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2006 Annual meeting, July 23-26, Long Beach, CA >
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|Title: ||The Wage Earnings Impact of Historically Black Colleges and Universities|
|Authors: ||Mykerezi, Elton|
Mills, Bradford F.
|Authors (Email): ||Mykerezi, Elton (firstname.lastname@example.org)|
Mills, Bradford F. (email@example.com)
|Issue Date: ||2006|
|Series/Report no.: ||Selected Paper|
|Abstract: ||The impact on wages from blacks' attendance of historically black colleges and universities (HBCUs) versus other colleges is examined using geo-coded National Longitudinal Survey of Youth 1979 data. The paper reconciles seemingly conflicting findings in previous studies by estimating wage profiles over time, rather than by estimating wages at a single point in time. Estimates indicate that black males show no initial wage advantage as a result of HBCU attendance, but their wages increase 1.4-1.5% faster per year after attending HBCUs compared to other colleges. This faster growth generates discounted career earnings from HBCU attendance that are 9.6% higher for HBCU attendees and 8.9% higher for the average four-year college black student. For black females, HBCU attendance has no significant impact on initial wages or on subsequent wage growth.|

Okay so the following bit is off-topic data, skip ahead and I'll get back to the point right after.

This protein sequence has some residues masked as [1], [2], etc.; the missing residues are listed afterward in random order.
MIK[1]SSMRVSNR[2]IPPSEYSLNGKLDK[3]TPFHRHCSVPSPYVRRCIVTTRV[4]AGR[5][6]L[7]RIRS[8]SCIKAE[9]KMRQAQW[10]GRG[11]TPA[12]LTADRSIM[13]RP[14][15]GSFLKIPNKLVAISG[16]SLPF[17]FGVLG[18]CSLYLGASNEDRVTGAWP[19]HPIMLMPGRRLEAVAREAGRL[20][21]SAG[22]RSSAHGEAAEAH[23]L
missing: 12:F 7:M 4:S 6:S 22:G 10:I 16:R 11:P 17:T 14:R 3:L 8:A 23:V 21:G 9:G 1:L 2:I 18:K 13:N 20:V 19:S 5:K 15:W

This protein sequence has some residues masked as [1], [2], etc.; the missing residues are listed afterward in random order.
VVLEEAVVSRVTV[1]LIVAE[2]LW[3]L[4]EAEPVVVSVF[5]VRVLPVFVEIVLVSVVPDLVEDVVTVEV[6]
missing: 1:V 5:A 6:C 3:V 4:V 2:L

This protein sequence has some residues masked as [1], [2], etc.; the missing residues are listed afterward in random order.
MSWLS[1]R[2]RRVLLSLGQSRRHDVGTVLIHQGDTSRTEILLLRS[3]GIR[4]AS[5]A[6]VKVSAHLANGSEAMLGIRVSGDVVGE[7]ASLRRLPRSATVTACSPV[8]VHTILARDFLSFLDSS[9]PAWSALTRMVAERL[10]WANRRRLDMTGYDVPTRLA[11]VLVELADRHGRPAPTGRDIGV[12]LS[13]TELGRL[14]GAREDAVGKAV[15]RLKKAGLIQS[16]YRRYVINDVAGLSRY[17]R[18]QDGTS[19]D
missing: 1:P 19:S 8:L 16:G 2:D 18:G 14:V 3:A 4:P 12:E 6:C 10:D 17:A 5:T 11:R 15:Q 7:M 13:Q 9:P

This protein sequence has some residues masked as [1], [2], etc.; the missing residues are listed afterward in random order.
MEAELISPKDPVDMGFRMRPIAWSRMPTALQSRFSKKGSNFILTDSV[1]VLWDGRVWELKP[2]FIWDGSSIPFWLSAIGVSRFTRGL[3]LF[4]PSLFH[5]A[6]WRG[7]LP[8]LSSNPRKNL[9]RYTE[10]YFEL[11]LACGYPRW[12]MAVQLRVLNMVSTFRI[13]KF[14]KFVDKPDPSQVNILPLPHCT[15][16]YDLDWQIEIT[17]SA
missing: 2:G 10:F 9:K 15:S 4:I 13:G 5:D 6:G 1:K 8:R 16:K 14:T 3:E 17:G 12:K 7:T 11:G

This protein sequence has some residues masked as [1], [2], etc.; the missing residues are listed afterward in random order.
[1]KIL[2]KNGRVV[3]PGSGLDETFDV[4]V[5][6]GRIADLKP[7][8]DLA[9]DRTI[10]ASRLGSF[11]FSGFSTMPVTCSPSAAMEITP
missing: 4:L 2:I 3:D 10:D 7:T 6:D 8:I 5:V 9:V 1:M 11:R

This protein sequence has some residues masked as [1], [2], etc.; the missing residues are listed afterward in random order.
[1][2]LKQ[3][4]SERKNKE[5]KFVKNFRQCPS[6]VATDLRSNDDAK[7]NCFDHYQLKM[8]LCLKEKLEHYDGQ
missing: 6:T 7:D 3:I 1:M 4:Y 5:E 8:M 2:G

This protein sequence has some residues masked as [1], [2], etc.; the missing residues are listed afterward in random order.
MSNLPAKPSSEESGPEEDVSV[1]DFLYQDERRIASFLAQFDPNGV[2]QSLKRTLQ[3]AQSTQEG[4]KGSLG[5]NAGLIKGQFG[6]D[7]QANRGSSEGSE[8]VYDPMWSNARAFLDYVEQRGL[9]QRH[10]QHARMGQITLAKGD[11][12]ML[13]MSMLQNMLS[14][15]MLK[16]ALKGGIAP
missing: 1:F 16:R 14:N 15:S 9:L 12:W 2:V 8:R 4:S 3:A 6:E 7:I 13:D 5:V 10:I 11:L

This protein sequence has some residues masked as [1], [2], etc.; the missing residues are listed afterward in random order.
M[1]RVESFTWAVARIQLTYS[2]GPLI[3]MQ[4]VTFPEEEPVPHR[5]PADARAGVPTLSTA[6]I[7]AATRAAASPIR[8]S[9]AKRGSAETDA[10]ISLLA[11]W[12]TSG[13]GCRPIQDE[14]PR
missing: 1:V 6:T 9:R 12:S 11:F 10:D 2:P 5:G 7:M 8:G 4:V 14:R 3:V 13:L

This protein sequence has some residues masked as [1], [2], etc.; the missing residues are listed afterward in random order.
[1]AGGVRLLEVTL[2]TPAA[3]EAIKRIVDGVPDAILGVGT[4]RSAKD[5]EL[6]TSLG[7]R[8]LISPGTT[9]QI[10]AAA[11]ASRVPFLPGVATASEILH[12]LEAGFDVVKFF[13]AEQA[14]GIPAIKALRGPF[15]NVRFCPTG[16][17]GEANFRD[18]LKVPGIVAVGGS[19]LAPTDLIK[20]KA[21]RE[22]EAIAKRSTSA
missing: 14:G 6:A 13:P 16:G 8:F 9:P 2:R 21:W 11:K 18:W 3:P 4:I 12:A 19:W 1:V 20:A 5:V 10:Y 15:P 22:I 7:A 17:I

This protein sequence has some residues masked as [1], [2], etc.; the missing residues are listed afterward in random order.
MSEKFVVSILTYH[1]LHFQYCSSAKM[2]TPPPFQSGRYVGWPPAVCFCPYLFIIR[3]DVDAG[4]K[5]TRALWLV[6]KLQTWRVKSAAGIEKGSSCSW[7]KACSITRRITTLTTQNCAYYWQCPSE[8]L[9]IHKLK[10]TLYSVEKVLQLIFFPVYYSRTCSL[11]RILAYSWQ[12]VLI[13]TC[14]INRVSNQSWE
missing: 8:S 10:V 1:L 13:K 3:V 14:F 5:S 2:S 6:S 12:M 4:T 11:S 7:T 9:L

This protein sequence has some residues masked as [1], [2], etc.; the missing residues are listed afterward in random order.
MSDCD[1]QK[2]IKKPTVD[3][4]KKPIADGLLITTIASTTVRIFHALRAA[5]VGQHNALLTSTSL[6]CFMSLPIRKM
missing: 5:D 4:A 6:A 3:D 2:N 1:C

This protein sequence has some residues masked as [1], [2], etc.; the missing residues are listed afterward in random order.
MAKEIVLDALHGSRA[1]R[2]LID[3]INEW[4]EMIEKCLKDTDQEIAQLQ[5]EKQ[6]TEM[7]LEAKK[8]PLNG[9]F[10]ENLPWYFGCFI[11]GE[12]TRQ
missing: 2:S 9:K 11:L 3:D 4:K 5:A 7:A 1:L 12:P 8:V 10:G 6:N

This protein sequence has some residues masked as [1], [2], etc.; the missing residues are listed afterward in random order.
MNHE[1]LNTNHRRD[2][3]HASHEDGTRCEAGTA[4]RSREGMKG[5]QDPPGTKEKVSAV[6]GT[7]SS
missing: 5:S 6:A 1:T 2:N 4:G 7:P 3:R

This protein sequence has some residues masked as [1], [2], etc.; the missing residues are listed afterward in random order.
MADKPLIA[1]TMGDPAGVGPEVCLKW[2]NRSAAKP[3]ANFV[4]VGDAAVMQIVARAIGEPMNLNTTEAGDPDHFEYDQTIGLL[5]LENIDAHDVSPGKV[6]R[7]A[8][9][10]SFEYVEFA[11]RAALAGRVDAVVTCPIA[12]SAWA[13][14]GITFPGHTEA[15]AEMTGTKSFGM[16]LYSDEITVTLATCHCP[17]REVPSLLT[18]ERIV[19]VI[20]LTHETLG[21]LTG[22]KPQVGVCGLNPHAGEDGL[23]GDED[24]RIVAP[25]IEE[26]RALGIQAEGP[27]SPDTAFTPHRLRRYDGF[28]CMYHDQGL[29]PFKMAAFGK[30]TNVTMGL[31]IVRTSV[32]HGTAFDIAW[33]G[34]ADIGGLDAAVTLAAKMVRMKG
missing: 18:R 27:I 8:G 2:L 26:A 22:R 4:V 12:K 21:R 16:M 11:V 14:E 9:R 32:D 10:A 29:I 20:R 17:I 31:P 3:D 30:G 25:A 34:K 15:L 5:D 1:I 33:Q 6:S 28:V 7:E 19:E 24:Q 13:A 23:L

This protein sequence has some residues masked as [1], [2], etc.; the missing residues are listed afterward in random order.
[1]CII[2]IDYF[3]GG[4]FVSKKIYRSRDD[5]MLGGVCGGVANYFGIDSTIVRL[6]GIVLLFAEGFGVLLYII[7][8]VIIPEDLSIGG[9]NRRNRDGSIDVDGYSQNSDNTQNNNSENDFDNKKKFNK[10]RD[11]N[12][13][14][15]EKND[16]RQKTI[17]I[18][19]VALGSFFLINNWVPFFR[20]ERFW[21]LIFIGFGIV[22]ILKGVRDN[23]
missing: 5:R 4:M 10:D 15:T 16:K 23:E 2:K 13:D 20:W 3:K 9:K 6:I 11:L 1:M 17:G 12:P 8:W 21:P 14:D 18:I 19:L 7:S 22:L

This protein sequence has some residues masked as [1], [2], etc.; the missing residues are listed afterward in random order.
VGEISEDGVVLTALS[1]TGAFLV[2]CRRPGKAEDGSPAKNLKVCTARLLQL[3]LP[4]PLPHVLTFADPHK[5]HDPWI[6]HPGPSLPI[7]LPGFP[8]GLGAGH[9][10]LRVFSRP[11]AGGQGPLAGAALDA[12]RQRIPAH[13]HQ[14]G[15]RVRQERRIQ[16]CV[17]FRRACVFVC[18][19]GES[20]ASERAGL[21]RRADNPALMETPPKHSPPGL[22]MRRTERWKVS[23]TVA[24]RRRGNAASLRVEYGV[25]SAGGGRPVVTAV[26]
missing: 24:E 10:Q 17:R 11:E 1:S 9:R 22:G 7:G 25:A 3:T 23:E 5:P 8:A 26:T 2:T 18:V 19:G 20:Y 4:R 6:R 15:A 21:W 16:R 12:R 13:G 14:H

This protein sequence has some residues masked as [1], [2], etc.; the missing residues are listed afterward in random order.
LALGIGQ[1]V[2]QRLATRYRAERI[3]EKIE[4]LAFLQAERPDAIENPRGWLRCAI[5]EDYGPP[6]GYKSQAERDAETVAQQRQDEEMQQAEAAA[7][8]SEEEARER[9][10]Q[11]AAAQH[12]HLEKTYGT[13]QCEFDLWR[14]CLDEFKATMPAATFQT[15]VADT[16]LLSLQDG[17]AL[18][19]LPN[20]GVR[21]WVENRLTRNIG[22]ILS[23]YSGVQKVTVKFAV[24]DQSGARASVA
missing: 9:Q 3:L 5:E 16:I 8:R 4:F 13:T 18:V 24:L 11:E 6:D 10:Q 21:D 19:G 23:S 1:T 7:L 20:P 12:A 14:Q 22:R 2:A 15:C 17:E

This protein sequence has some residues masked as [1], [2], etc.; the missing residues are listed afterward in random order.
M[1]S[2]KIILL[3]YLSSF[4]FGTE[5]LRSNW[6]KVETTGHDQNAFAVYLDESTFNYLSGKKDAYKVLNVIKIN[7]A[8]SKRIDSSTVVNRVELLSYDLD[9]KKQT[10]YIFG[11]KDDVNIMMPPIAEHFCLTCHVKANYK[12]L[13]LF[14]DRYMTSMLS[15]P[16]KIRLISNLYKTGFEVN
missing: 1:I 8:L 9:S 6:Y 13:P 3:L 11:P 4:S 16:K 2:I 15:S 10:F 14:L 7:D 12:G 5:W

|Notes: ||Paper removed by author. Please see the current version in the July 2008 issue of the Southern Economic Journal, Volume 75, Number 1, pages 173-187.|
|Institution/Association: ||American Agricultural Economics Association>2006 Annual meeting, July 23-26, Long Beach, CA|
|Total Pages: ||30|
|Collections:||2006 Annual meeting, July 23-26, Long Beach, CA|
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